A Day At Davis Family Farm
On a recent pristine autumn day I visited Davis Family Farm in Sterling, Massachusetts, with my two-year-old son. My wife was in California on a much needed and long planned vacation, visiting friends and attending a wedding. I was back home, playing single parent and trying to fill up the calendar so that my son wouldn’t keep asking where his mommy was. Davis Farm seemed like an appropriate distraction.
If you know anything about the farm, you’re probably familiar with its popular corn maze. In New England, a region that come fall prides itself on giant pumpkin contests, over-the-top autumn festivals, and anything harvest related, Davis’s corn maze stands out. It’s official name is Davis Mega Maze, and mega it is. Eight acres in size, three miles of pathways, and an assortment of wild activities that include an all-new zipline adventure. It also lays claim to having more bridges than any other field maze in the world and also features a double-decker bridge. All together, it’s pretty awesome.
But if all you know about Davis Farm is the maze, then you’re missing out. The history of the farm goes back to 1846 and covers seven generations. For much of its history, Davis was like a lot of New England farms. Which meant it did a lot of different things. Dairy, vegetables, and timber, mainly. Then, in 1990 a devastating fire wiped out much of the dairy operation. But out of the tragedy, a new chapter for Davis Farm was born. A small petting zoo was added, and soon it became home to a host of endangered animals. Then, in 1995 the first incarnation of the corn maze was added. Now, some 20 years later, Davis Family Farm is one of New England’s premiere farm-themed destinations.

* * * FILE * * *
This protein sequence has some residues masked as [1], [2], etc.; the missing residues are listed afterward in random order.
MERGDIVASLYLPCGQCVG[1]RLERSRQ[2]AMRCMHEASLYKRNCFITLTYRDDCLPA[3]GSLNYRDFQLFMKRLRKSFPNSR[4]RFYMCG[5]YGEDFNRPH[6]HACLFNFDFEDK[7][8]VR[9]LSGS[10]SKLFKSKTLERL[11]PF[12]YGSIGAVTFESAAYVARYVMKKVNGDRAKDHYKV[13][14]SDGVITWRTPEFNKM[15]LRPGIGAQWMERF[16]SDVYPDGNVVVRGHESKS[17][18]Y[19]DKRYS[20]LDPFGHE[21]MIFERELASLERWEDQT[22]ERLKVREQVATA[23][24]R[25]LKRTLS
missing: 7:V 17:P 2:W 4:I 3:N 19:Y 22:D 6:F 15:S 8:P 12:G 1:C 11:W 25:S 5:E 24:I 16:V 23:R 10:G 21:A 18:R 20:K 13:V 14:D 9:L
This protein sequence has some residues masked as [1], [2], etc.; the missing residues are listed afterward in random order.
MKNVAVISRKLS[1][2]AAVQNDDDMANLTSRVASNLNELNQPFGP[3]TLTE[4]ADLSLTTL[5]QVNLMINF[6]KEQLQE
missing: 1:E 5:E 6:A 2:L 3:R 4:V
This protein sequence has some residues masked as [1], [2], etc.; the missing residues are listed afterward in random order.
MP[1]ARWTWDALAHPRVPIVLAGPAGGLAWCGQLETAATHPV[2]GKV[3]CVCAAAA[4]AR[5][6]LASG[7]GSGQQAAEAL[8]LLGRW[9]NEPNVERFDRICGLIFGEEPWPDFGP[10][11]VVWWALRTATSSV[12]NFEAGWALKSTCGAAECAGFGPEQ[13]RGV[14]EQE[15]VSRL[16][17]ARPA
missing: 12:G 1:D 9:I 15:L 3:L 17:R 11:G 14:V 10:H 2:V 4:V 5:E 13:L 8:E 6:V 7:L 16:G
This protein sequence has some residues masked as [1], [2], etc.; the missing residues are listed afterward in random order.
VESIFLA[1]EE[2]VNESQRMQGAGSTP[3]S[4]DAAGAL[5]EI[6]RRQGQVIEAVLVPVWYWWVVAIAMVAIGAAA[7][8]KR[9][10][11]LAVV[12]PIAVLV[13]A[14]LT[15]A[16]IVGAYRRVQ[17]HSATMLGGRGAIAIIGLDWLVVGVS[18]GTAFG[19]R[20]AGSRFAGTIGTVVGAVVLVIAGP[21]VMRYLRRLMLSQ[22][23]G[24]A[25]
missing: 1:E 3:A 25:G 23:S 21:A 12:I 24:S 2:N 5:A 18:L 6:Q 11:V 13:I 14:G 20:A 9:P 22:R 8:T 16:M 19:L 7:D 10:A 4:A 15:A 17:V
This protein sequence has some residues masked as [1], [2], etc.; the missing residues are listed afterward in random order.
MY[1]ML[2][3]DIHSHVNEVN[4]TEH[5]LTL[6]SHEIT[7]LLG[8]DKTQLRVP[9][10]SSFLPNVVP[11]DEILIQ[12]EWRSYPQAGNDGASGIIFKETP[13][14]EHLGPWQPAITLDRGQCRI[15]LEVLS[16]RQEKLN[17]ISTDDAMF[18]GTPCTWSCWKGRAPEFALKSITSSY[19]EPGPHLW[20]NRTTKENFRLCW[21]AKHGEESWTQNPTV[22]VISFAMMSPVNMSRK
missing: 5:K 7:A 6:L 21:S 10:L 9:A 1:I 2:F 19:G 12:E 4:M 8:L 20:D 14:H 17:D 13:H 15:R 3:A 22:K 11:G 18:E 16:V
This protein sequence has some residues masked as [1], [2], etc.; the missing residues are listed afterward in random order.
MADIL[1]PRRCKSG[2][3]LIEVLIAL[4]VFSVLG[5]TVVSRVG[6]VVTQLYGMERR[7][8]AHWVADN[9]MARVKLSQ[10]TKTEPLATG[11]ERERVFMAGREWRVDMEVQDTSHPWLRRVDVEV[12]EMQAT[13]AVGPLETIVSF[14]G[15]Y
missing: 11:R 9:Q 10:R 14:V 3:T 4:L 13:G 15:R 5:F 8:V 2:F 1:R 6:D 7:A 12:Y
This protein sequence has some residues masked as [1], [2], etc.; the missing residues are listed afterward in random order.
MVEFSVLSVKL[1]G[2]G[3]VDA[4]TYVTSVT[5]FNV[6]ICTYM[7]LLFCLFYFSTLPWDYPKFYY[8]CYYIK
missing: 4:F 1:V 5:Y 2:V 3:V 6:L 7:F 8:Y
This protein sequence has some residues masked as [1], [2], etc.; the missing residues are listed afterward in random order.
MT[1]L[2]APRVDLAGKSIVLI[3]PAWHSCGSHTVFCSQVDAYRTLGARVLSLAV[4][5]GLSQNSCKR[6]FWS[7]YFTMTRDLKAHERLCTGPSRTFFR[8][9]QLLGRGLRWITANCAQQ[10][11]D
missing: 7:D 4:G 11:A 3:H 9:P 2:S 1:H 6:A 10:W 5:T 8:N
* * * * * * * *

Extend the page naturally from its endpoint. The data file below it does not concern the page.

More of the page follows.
My son being a huge animal fan, we kept our Davis visit focused on the petting zoo. It proved to be quite day for him. He was able to pet his first cow, take a gander at his first emu (“Whoa, look at those big birds!”), and hop on a big trailer for a meandering hay ride that took us around the property. We grabbed a quick lunch, then it was off to the playground, where he pushed around a few play lawnmowers before asking to be picked up and nearly collapsing in my arms in total exhaustion. And he didn’t ask for his mommy once. I call that a total success.
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